Pioneering Adventure—Transforming Lives
You wake up in your Slumberjack bag to the smell of wood smoke and the sound of Doris “Mabel” Nielsen’s cheery whistle coming through the trees. You roll out of the Eureka Timberline tent—sore, tired—and she is there—joyful, awake—and she hands you a cup of tea or coffee to get you started on your day. You are one of her “Bird Dogs”— and you are here—leading at-risk kids on an experiential adventure through the woods.
For 26 years, Associate Professor of Recreation and Physical Education Doris Nielsen poured her energy into structuring experiences and opportunities for Houghton College students to enable them to develop the potential she believed they had within them. During that time, she spearheaded the creation of Houghton’s ropes course, launched the Highlander Wilderness Adventure program for freshman and transfer students, and developed Houghton’s recreation major. In 1988, Doris designed and ran the first STEP Adventure—an outdoor experiential program aimed at reaching at-risk youth in Allegany County— and, as always, she strapped on her own backpack and hiked along. In 1992, she became the program director for Upward Bound, a federally funded program designed to serve low-income high school students from Allegany and Cattaraugus counties whose parents had not gone to college. She founded Wilderness Adventures in 1993, a year-round program that offered Houghton’s experiential education to school groups. Through this program, her college students were able to have practical, hands-on leadership experience in the field of outdoor education. She retired in 1997.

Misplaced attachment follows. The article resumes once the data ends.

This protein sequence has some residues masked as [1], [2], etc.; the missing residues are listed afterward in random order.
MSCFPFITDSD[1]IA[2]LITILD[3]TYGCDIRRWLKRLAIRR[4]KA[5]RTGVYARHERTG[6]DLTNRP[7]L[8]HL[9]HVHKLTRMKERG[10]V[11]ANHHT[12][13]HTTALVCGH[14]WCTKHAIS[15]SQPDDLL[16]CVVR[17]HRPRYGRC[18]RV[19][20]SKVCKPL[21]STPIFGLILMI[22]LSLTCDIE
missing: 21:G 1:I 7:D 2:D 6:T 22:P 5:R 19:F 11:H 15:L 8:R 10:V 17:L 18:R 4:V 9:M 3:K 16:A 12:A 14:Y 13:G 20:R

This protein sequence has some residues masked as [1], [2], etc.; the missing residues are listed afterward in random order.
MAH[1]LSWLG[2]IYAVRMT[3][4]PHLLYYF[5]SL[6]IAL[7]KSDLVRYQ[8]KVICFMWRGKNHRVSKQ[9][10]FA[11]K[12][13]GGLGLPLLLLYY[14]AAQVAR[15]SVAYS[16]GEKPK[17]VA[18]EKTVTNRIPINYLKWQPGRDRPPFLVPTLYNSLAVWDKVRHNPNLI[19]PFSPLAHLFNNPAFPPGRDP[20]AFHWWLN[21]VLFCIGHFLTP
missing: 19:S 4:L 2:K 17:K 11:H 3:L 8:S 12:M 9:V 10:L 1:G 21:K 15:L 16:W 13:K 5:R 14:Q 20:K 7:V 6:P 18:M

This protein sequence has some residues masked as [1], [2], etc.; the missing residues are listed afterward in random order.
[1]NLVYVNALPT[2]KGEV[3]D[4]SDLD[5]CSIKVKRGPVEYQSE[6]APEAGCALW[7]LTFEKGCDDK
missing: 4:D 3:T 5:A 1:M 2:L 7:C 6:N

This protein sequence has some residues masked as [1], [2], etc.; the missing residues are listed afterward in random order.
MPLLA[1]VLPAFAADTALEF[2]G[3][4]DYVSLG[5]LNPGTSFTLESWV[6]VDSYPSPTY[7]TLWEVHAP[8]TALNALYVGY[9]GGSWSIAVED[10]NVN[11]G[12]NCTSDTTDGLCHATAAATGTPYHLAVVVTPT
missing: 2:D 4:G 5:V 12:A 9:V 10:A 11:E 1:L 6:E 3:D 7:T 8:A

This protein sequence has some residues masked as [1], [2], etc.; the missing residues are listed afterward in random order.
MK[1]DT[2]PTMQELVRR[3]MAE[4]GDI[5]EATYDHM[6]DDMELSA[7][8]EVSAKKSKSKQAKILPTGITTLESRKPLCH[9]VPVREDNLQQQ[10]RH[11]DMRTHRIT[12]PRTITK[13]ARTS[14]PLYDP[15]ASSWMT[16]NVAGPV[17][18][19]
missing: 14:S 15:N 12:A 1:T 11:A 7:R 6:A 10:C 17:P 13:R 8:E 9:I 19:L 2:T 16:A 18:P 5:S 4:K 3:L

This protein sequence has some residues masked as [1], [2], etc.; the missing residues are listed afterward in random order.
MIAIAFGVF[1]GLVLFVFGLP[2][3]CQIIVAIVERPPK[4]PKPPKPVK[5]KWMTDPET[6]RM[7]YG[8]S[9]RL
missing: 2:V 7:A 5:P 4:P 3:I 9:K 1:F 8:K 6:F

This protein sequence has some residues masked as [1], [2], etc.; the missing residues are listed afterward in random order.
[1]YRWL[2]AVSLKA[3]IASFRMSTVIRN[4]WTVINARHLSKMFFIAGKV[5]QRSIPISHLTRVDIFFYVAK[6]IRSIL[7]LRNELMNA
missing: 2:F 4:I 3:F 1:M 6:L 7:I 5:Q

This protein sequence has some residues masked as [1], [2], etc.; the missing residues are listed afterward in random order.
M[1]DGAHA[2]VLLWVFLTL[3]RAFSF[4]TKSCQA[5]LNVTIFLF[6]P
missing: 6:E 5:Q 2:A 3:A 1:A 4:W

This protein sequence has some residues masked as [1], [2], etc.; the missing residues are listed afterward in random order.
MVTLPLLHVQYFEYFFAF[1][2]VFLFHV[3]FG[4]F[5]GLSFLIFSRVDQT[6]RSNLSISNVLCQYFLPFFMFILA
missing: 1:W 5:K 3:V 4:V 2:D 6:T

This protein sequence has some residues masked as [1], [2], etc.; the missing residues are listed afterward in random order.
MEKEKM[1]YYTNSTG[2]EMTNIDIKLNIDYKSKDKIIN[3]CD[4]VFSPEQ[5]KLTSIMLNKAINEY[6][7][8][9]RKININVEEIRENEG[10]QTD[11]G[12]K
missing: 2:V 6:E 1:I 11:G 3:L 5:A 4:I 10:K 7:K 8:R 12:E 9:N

“Her energy for being a catalyst was truly remarkable. But she did not just build programs; it was always about the people,” comments Nate Ransil ’93, director of Program Ministries at Sandy Cove Ministries. “She saw potential in us that we were not sure was there. She would say, ‘You know what you should do? You should be a STEP leader, Highlander leader, Upward Bound Tutor’—and we did!”
By the time the group finishes cooking their breakfast over the fire—Richmoor scrambled eggs that haven’t quite rehydrated correctly—Mabel has already been up for hours. Bible read, prayer list covered—she is ready to share a devotional thought with everyone from her dog-eared copy of Streams in the Desert. “Only the soul that knows the mighty grief can know the mighty rapture,” she reads. “Sorrows come to stretch out spaces in the heart for joy.”
Doris “Mabel” (Garret ’71) Nielsen passed away on August 10, 2017. She is survived by her children, Marla (Nielsen ’83) Omdal and her husband, Dr. Daniel Omdal ’84; Dorislee “Dee” (Nielsen ’86) and Maher Dandan; Timothy Nielsen ’90 and Adina Nielsen; and six grandchildren including, Carly Omdal ‘15 and Jens Omdal ’16. She was preceded in death by her husband of 57 years, Ken Nielsen, and their son, Dale.